Alabama Tornadoes 2011
May 4, 2011 by USA Post
Alabama Tornadoes 2011, Alabama is still counting its dead after devastating tornado last week. The current death toll is 236, but that will change as the cleanup effort continues. The Alabama tornado death toll was revised downward at first, because some bodies were found in pieces.
This has been the worst natural disaster to hit the U.S. since Hurricane Katrina, and April 27-28 saw 312 tornadoes, the most ever recorded in a single day. More than 3,700 Red Cross volunteers have made their way to the areas devastated by tornadoes. Entire neighborhoods have been destroyed, and thousands of families homeless.
Until Sunday, the death toll stands at more than 340 tornadoes and storms that hit the South last night Wednesday and early Thursday. The National Weather Service estimated that there were 266 tornadoes in 24 hours, a new record for a single storm system in the modern era (via WSJ.com). See below for an updated list of ways to help storm victims
The death toll from the severe storms and tornadoes that struck the south through five U.S. states on Wednesday jumped to a staggering 250 today, according to AP.
Alabama Emergency Management state agency said it had confirmed 162 deaths.
“We expect the toll, unfortunately, is increasing,” said Governor Robert Bentley ABC Good Morning America.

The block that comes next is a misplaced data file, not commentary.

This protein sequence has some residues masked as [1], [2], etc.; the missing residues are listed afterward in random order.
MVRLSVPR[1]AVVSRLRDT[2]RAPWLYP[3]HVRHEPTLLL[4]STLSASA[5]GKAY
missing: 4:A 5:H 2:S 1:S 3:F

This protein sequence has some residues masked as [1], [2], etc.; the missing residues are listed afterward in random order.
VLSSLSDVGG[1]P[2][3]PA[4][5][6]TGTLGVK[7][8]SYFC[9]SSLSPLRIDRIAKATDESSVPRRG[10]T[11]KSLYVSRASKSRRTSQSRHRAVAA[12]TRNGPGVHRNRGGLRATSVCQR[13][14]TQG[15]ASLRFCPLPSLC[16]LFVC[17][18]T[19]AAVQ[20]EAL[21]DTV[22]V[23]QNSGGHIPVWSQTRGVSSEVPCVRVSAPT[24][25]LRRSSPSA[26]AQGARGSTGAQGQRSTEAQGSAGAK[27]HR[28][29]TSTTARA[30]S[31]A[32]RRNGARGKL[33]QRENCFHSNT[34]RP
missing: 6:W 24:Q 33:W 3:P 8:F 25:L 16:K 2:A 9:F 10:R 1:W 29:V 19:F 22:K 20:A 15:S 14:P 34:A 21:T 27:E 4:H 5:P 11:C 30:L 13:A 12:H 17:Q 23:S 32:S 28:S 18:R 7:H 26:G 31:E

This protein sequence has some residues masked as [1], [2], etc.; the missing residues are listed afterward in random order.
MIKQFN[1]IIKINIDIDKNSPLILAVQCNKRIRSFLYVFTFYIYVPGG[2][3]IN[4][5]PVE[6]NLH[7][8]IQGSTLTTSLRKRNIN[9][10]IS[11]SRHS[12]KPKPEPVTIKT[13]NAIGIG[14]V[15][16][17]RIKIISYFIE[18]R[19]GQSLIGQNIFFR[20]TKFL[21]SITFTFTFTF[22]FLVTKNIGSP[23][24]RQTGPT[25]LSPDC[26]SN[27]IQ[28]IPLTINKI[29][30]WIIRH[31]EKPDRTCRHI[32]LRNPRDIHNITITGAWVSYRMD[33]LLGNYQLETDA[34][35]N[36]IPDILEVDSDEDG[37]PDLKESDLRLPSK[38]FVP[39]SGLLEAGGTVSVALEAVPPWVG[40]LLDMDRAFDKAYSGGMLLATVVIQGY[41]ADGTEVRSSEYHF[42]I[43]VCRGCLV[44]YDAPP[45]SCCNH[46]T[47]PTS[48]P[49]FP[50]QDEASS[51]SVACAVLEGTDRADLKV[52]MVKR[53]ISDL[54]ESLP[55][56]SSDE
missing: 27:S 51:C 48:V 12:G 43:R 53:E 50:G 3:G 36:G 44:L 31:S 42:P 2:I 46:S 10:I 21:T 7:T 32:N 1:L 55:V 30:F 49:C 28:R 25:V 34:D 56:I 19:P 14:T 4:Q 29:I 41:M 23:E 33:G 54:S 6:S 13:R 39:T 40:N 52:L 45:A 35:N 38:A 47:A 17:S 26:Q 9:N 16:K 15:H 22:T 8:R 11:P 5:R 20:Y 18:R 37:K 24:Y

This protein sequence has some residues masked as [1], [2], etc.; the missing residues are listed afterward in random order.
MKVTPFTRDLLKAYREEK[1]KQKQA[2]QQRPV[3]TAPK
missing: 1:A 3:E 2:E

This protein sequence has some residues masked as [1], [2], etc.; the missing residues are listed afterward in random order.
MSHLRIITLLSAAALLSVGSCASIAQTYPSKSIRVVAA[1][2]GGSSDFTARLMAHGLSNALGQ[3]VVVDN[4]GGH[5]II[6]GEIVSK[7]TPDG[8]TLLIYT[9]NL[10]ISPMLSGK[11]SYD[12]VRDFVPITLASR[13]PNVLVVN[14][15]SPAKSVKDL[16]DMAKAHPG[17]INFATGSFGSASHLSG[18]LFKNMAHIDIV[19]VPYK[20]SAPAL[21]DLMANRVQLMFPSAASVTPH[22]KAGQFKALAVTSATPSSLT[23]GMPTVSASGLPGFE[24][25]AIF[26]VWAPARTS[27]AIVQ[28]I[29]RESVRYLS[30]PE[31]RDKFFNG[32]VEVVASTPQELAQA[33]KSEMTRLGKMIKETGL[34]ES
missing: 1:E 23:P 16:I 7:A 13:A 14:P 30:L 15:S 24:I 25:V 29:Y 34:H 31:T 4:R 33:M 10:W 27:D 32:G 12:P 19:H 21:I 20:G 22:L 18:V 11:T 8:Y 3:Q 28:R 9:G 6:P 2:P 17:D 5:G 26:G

In Mississippi, officials reported 33 dead, while Tennessee raised its report to the 33. Another 13 have been killed in Georgia, eight in Virginia and one in Kentucky.
At the request of the governor of Alabama, Bentley, President Barack Obama passed an emergency federal aid, including search and rescue assets. So far, about 1,400 National Guard troops were deployed throughout the state.
“Our hearts go out to all those who have been affected by this devastation, and we commend the heroic efforts of those who have been working tirelessly to respond to this disaster,” Obama said in a statement.
While rescue efforts continue, here are several ways to help those affected by the devastating storms:
For those struggling with hunger, WhyHunger has a “National Hunger Hotline,” helping people connect, who are struggling to reach their local food banks and pantries because local courts of the land line directly. If you or someone you know needs help, please call 1-866-3-starvation or 1-866-348-6479 for a referral to the emergency feeding, housing and government benefits nearby. Help is available Monday through Friday from 9 to 6 pm.
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